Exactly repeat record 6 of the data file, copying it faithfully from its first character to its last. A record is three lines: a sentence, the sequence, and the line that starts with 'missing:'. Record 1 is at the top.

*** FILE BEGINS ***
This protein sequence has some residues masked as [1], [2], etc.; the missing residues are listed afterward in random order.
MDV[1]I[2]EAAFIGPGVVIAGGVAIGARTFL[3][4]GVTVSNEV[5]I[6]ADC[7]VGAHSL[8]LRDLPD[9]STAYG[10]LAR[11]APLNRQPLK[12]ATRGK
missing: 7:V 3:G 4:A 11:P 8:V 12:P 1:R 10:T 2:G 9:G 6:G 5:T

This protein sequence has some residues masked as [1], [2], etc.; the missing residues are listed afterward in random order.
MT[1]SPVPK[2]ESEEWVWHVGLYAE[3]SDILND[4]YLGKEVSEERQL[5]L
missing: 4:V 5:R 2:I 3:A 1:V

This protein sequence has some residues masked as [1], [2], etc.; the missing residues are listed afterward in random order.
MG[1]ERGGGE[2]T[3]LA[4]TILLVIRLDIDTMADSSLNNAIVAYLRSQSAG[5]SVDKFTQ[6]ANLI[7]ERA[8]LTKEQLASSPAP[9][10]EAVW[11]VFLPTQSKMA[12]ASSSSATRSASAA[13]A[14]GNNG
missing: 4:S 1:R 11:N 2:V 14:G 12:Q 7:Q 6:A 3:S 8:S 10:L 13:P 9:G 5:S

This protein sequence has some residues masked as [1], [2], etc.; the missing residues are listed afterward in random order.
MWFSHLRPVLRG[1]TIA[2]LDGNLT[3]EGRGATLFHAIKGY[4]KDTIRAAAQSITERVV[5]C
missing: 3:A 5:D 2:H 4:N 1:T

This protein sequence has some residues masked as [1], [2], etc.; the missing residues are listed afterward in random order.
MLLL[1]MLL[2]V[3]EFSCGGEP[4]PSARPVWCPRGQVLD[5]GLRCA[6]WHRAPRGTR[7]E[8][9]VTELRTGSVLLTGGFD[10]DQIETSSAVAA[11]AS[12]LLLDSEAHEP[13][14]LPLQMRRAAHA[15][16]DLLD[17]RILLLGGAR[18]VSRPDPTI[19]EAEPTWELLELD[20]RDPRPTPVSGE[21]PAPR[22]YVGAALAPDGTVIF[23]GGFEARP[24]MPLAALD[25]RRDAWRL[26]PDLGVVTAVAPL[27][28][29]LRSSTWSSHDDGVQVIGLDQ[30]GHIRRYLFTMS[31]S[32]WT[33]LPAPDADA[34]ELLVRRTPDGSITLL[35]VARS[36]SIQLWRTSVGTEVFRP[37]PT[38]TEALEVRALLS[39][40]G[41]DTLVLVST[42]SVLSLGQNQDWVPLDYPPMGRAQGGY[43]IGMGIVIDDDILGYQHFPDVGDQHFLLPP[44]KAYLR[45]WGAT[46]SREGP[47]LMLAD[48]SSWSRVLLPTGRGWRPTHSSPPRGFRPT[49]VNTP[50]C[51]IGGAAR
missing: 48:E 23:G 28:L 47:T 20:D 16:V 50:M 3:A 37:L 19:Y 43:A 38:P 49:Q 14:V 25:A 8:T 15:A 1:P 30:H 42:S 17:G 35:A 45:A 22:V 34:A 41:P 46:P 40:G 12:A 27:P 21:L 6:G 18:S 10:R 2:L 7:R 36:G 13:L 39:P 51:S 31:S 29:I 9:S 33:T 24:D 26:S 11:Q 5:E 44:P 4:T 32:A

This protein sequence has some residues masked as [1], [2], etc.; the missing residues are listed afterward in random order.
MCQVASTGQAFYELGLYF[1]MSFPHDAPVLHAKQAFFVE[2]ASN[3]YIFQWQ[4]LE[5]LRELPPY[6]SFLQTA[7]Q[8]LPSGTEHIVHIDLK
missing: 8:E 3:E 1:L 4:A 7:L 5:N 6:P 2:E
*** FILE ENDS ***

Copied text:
This protein sequence has some residues masked as [1], [2], etc.; the missing residues are listed afterward in random order.
MCQVASTGQAFYELGLYF[1]MSFPHDAPVLHAKQAFFVE[2]ASN[3]YIFQWQ[4]LE[5]LRELPPY[6]SFLQTA[7]Q[8]LPSGTEHIVHIDLK
missing: 8:E 3:E 1:L 4:A 7:L 5:N 6:P 2:E